Tuesday, August 12, 2014
I followed Robin Williams’ career for thirty-five years. I’ll miss him. I never met Michael Brown, but his loss bothers me more. As they get older, I hope the kids will come to understand why.
I don't think police forces as a whole realize just how difficult they make their own jobs when one of their own pushes the envelope of the law.
Even if by some miracle, it turns out that it was totally ok for the cops in Ferguson to gun down an unarmed black man and leave him to rot in the street for four hours without medical care, the fact remains that there are regular incidents of this type. You gotta make a choice as a parent -- either participate fully in the racism or start explaining to your kids that people do things which they'll find incomprehensible.
Because there is only racism in the South? Or only institutional racism in the South?
There is an unfortunate tendency in the US to blame racism on the South, in an attempt, I suspect, to deflect homegrown racism by painting the South as the other.
It's ridiculous, offensive, and even counter-factual. If you look back 25 years or so, there's only been one riot that took place in the South (St. Petersburg FL in '96, after the shooting of Tyrone Lewis). The Rodney King riots ('92); Cincinnati riots ('01); Benton Harbor MI, riots ('03), Toledo riots ('05), Fontana (CA) riots ('06); Locke (CA) HS riots ('08); Oakland riots ('09); all took place either in the North or in Calif.
So while it may be difficult to explain institutional racism to a white girl generally, I don't think there's any geographical restriction on this.
I am a white male, and I have never felt that the police were hostile forces. They are there to serve and protect. So far, my contacts with policemen have been cordial and respectful, and have been limited to getting a traffic ticket or two. I have never felt that I had to be afraid of policemen.
But an African-American male might view things quite differently. Every African-American boy has to be told by his parents at an early age that the police will probably assume that he is potentially some sort of criminal, and that there are certain things that he should never do. Never run in public, especially with something in your hands. Don’t dress with baggy pants with the belt down at your hips, lest people think that you are some sort of street thug. Be careful when you are around white women. If you are driving and are stopped by the cops, make sure you keep your hands in plain sight on the wheel, and always say “Yes sir, no sir” when confronted. When you go into a store, people will think you are a potential shoplifter and store security will follow you around. Make sure you never leave your home without proper identification—you may be stopped by a cop simply because you somehow look suspicious to them. All too often, you will be hassled by the cops simply for walking down the street, minding your own business, or simply for sitting on the stoops of your own apartment building. If you are hanging out on the street corner with your friends, the cops will probably assume that something illegal just has to be going on—perhaps a drug deal is going down or gang recruitment is taking place, and the cops will order you to move along or be arrested. In school, you could be busted by the cops for the most trivial of offenses. Just walking or driving while black can get you into trouble.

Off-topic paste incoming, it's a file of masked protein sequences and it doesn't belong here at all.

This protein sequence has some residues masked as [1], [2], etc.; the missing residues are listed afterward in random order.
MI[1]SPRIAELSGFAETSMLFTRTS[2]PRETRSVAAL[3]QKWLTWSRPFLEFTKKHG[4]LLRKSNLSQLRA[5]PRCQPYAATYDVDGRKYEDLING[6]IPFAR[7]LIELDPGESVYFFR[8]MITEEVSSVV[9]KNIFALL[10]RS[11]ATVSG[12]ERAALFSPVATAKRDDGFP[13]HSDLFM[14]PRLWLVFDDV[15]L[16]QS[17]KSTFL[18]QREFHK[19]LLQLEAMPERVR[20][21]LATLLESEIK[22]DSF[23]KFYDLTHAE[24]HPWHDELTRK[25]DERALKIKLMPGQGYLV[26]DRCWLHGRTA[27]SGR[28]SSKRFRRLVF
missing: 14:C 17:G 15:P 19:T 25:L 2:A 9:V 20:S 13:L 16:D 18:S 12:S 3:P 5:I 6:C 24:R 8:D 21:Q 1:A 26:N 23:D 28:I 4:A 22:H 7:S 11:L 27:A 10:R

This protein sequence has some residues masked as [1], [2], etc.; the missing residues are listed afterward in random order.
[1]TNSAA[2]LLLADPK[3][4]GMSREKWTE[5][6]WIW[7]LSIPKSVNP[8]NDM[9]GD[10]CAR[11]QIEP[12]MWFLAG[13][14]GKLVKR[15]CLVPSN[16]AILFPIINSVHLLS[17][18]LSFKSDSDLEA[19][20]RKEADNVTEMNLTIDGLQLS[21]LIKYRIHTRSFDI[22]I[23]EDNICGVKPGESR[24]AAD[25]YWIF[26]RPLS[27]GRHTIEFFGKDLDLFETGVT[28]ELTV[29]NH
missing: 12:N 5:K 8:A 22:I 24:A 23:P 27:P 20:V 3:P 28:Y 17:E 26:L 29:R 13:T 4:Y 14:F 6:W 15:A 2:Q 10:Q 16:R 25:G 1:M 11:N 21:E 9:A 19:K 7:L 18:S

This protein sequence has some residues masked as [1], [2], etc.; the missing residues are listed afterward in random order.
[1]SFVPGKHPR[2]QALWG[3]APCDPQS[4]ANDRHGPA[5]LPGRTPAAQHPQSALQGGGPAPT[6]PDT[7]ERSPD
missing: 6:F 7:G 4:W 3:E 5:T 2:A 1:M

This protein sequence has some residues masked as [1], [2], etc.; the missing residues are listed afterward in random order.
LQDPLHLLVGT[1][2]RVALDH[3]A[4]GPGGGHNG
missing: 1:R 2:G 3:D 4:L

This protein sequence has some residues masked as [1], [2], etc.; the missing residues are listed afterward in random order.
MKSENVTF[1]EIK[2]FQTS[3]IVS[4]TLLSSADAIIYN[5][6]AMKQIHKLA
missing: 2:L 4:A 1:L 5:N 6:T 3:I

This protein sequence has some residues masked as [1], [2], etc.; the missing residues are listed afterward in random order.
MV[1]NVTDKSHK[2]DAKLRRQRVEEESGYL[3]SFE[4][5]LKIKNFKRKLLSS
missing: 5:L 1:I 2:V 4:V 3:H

Worst case scenario, the cop intentionally gunned him down because he was black and they figure the world is better off without him because of that. That is a real possibility, and you should mention it. Because the world doesn't always make sense.
I have to go 50/50 on what ArtMathProf said. I appear to be from a similar era, and there were places where long haired white college students were assumed to be dangerous subversives. The big difference is that they didn't consider it normal to aim automatic weapons at protesters back in my day.
On the other hand, the risk of being black in suburbia is real. I know of at least one instance where a 30-something guy was out jogging in his upper-middle neighborhood and had quite a problem with the cops because he had no ID on him. He was guilty of jogging while black. The police force has, reportedly, wised up a bit in the 15 years since that happened, but there are reasons to be careful no matter what your socio-economic status is if you are black.
Then again, I also know of an instance where a police officer involved in shooting an armed young black man was the target of protests even though he was, himself, black. The community seemed to think that he was no different than the white or hispanic cops.